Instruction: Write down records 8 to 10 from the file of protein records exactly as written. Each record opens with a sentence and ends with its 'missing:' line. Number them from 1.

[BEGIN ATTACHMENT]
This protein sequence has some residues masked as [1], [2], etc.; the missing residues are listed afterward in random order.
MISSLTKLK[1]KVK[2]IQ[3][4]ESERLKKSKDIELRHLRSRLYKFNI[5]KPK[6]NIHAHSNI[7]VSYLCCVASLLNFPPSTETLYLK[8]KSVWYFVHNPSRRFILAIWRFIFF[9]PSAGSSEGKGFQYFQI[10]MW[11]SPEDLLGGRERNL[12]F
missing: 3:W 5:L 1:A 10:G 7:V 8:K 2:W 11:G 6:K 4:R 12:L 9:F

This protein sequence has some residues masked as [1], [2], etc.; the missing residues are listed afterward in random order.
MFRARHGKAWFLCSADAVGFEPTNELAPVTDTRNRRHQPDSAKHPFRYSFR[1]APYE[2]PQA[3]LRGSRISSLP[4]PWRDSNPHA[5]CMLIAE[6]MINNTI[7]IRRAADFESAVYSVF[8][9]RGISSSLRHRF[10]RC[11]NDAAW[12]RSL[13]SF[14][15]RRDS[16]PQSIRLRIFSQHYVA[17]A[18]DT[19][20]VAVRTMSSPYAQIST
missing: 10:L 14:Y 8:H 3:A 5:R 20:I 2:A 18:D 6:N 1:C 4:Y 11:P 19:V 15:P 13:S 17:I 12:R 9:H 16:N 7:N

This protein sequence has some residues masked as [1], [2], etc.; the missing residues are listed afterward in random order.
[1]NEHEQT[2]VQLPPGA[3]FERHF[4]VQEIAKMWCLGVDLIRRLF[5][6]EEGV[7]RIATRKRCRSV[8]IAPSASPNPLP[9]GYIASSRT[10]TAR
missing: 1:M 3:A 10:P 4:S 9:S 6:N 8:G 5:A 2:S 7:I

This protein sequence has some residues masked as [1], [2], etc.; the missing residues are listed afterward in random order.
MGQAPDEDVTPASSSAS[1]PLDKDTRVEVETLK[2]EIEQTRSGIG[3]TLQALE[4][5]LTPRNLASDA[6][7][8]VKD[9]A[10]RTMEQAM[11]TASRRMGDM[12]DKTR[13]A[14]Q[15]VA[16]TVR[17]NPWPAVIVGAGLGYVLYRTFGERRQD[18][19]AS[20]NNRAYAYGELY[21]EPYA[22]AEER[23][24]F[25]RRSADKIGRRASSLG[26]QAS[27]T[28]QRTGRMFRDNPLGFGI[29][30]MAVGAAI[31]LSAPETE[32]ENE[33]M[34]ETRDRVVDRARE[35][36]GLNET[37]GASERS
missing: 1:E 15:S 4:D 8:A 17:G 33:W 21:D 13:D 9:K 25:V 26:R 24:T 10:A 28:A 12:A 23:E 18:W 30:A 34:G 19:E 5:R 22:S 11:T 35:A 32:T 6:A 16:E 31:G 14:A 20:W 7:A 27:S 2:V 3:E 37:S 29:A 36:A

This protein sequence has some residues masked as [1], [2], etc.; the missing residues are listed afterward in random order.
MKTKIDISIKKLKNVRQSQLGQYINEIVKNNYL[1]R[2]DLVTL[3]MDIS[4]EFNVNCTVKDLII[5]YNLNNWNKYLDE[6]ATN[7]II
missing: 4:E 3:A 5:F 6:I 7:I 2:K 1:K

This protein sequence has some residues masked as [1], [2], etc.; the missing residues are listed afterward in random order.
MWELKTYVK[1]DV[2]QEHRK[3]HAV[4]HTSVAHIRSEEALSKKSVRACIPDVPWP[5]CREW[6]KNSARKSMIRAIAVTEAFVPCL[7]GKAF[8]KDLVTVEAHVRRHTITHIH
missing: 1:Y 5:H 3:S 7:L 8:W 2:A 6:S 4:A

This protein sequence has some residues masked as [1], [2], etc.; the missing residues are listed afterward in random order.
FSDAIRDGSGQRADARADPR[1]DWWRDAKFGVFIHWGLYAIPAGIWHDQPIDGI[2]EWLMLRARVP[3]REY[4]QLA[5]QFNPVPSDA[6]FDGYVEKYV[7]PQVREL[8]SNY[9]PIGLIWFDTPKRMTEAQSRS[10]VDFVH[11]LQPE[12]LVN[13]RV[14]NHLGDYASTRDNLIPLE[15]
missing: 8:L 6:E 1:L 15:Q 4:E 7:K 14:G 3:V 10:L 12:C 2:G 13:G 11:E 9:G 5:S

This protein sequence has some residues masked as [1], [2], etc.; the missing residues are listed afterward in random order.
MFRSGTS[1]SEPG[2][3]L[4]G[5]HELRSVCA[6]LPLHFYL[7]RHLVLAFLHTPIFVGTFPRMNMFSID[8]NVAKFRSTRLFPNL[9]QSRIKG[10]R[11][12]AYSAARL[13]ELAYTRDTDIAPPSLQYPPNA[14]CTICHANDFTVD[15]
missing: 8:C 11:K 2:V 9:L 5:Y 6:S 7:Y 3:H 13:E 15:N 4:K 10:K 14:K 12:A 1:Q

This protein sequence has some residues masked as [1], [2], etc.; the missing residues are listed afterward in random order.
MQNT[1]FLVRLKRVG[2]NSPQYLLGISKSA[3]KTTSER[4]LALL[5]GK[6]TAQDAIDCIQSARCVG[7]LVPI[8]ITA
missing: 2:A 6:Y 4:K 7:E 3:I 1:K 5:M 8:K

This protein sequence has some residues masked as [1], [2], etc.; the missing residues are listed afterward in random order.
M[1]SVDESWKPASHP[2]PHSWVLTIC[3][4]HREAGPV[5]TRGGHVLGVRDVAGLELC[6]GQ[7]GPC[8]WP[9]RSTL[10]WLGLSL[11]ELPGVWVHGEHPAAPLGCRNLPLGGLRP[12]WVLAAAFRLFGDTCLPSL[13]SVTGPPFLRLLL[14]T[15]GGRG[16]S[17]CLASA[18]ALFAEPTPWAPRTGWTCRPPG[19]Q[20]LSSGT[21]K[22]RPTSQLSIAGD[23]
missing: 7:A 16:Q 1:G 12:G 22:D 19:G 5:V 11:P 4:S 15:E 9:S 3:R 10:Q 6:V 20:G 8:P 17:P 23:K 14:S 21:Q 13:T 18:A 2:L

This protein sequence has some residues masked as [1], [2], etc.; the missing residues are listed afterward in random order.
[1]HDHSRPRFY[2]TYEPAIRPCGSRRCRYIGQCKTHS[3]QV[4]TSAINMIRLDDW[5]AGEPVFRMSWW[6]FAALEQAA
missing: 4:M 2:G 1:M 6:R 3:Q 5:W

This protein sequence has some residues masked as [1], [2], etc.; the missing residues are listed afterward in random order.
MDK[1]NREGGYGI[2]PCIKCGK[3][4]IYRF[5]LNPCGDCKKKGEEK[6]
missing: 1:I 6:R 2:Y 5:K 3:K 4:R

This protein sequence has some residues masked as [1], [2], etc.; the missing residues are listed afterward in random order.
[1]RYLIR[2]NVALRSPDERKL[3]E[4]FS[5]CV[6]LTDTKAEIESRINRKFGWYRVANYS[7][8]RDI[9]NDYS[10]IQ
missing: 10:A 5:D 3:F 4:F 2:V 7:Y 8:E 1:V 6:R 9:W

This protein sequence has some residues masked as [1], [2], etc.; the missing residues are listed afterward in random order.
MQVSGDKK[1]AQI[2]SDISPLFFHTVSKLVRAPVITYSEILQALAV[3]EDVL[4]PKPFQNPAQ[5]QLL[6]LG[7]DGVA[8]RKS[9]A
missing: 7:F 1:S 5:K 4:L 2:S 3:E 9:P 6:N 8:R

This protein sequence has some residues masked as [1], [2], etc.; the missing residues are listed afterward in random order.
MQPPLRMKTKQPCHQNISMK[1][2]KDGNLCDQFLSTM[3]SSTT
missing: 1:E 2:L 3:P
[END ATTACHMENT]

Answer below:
This protein sequence has some residues masked as [1], [2], etc.; the missing residues are listed afterward in random order.
MFRSGTS[1]SEPG[2][3]L[4]G[5]HELRSVCA[6]LPLHFYL[7]RHLVLAFLHTPIFVGTFPRMNMFSID[8]NVAKFRSTRLFPNL[9]QSRIKG[10]R[11][12]AYSAARL[13]ELAYTRDTDIAPPSLQYPPNA[14]CTICHANDFTVD[15]
missing: 8:C 11:K 2:V 9:L 5:Y 6:S 7:Y 3:H 13:E 15:N 4:K 10:K 14:K 12:A 1:Q

This protein sequence has some residues masked as [1], [2], etc.; the missing residues are listed afterward in random order.
MQNT[1]FLVRLKRVG[2]NSPQYLLGISKSA[3]KTTSER[4]LALL[5]GK[6]TAQDAIDCIQSARCVG[7]LVPI[8]ITA
missing: 2:A 6:Y 4:K 7:E 3:I 1:K 5:M 8:K

This protein sequence has some residues masked as [1], [2], etc.; the missing residues are listed afterward in random order.
M[1]SVDESWKPASHP[2]PHSWVLTIC[3][4]HREAGPV[5]TRGGHVLGVRDVAGLELC[6]GQ[7]GPC[8]WP[9]RSTL[10]WLGLSL[11]ELPGVWVHGEHPAAPLGCRNLPLGGLRP[12]WVLAAAFRLFGDTCLPSL[13]SVTGPPFLRLLL[14]T[15]GGRG[16]S[17]CLASA[18]ALFAEPTPWAPRTGWTCRPPG[19]Q[20]LSSGT[21]K[22]RPTSQLSIAGD[23]
missing: 7:A 16:Q 1:G 12:G 22:D 19:G 5:V 11:P 4:S 15:E 9:S 3:R 10:Q 6:V 20:G 8:P 17:P 23:K 14:S 21:Q 13:T 18:A 2:L